U.S. President Barack Obama's visit to Vietnam later this month comes at a time when Vietnam is seeking stronger ties with the United States. Many Vietnamese Americans, especially the younger generation, are optimistic Obama’s trip will help further reconciliation between the two former foes. Elizabeth Lee has more from the community called "Little Saigon" located south of Los Angeles.
    Video

    Video First-generation, Afghan-American Student Sets Sights on Basketball Glory

    Their parents are immigrants to the United States. They are kids who live between two worlds -- their parents' homeland and the U.S. For many of them, they feel most "American" at school. It can be tricky balancing both worlds. In this report, produced by Beth Mendelson, Arash Arabasadi tells us about one Afghan-American student who seems to be coping -- one shot at a time.
    Video

    Video Newest US Citizens, Writing the Next Great Chapter

    While universities across the United States honor their newest graduates this Friday, many immigrants in downtown Manhattan are celebrating, too. One hundred of them, representing 31 countries across four continents, graduated as U.S. citizens, joining the ranks of 680,000 others every year in New York and cities around the country.
    Video

    Video Vietnam Sees Strong Economic Growth Despite Incomplete Reforms

    Vietnam has transformed its communist economy to become one of the world's fastest-growing nations. While the reforms are incomplete, multinational corporations see a profitable future in Vietnam and have made major investments -- as VOA's Jim Randle reports.
    Video

    Video Qatar Denies World Cup Corruption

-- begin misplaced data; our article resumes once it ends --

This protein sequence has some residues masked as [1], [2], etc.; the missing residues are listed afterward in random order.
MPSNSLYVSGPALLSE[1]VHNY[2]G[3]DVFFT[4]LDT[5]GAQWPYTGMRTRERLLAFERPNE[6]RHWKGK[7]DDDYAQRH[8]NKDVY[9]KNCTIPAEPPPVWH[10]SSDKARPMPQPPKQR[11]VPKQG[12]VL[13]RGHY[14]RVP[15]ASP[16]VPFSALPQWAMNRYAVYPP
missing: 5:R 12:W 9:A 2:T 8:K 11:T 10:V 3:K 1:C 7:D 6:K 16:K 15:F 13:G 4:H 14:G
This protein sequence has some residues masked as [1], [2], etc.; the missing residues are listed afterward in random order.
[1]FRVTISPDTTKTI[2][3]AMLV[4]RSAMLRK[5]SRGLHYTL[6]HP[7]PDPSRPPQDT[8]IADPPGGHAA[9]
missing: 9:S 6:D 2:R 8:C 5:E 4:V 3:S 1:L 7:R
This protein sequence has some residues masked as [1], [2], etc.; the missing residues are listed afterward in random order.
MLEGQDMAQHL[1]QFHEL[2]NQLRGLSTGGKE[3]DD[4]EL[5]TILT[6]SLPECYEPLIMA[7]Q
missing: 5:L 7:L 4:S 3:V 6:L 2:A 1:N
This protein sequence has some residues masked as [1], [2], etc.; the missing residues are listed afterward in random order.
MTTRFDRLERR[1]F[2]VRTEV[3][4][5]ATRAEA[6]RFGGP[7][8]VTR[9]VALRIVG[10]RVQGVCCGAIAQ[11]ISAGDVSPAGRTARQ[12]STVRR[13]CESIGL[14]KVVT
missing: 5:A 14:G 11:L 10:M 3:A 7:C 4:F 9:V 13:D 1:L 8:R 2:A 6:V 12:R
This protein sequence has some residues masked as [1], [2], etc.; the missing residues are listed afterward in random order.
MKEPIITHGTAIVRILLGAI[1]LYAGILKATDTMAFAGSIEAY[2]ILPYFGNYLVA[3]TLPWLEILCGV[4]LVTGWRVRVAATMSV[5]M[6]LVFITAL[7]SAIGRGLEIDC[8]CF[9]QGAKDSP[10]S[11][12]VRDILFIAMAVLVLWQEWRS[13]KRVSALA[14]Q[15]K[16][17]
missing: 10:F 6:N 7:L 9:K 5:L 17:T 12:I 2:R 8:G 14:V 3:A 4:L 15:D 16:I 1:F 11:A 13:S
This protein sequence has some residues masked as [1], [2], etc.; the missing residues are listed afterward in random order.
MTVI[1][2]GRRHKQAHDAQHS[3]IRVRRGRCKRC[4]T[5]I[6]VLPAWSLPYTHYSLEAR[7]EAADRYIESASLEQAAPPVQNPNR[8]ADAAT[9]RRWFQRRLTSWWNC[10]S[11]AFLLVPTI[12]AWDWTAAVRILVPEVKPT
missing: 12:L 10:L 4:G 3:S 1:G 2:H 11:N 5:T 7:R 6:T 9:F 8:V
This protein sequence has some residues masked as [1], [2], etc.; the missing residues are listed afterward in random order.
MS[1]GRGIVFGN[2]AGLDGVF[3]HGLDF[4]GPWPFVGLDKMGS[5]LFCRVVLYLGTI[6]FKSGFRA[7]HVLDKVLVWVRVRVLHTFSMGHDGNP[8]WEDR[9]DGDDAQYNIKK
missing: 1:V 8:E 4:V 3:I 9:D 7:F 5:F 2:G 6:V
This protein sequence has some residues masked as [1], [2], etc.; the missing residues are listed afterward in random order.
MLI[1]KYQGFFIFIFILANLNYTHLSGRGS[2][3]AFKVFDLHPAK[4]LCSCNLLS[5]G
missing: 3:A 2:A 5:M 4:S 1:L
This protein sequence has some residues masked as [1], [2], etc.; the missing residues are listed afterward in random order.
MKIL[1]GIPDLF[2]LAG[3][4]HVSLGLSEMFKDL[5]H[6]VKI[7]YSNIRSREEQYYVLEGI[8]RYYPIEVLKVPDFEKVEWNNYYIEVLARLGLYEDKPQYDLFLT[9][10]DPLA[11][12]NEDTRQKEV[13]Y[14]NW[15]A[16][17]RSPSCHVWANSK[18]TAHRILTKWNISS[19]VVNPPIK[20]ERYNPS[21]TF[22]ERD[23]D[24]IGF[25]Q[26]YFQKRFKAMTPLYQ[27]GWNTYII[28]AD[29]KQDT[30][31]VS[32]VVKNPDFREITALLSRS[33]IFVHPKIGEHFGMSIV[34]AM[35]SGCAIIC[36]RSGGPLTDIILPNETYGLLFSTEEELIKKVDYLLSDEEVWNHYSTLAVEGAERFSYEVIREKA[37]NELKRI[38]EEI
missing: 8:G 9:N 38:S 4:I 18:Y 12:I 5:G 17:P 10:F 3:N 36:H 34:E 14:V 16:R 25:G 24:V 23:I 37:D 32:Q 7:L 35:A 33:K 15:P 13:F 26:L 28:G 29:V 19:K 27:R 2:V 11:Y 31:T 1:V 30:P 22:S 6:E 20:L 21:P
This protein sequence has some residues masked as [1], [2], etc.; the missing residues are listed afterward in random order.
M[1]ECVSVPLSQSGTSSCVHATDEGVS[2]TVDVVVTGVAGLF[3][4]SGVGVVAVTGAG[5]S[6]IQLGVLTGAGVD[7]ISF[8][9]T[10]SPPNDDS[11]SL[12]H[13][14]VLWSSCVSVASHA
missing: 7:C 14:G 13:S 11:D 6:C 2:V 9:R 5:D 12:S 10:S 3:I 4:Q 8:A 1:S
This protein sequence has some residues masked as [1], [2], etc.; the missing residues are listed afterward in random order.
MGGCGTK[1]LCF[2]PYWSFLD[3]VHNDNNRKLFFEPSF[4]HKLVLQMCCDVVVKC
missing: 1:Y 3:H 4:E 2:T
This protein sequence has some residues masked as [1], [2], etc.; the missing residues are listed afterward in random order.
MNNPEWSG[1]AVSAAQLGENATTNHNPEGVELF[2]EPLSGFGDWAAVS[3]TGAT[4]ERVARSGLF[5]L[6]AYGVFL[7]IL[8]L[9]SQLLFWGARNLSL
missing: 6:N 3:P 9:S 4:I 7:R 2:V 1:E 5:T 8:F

The head of Qatar’s organizing committee for the 2022 World Cup insists his country's bid to host the soccer tournament was completely clean, despite the corruption scandals that have rocked the sport’s governing body, FIFA. Hassan Al-Thawadi also said new laws would offer protection to migrants working on World Cup construction projects. VOA's Henry Ridgwell reports.
    Video

    Video Infrastructure Funding Puts Cambodia on Front Line of International Politics

    When leaders of the world’s seven most developed economies meet in Japan next week, demands for infrastructure investment world wide will be high on the agenda. Japanese Prime Minister Shinzo Abe’s push for “quality infrastructure investment” throughout Asia has been widely viewed as a counter to the rise of Chinese investment flooding into region.
    Video

    Video Democrats Fear Party Unity a Casualty in Clinton-Sanders Battle

    Democratic presidential front-runner Hillary Clinton claimed a narrow victory in Tuesday's Kentucky primary even as rival Bernie Sanders won in Oregon. Tensions between the two campaigns are rising, prompting fears that the party will have a difficult time unifying to face the presumptive Republican nominee, Donald Trump. VOA national correspondent Jim Malone has more from Washington.
    Video

    Video Portrait of a Transgender Marriage: Husband and Wife Navigate New Roles

    As controversy continues in North Carolina over the use of public bathrooms by transgender individuals, personal struggles with gender identity that were once secret are now coming to light. VOA’s Tina Trinh explored the ramifications for one couple as part of trans.formation, a series of stories on transgender issues.
    Video

    Video Amerikan Hero Flips Stereotype of Middle Eastern Character

    An Iranian American comedian is hoping to connect with American audiences through a film that inverts some of Hollywood's stereotypes about Middle Eastern characters. Sama Dizayee reports.
    Video

    Video Budding Young Inventors Tackle City's Problems with 3-D Printing

    Every city has problems, and local officials and politicians are often frustrated by their inability to solve them. But surprising solutions can come from unexpected places. Students in Baltimore. Maryland, took up the challenge to solve problems they identified in their city, and came up with projects and products to make a difference. VOA's June Soh has more on a digital fabrication competition primarily focused on 3-D design and printing. Carol Pearson narrates.

    Special Report

    Adrift The Invisible African Diaspora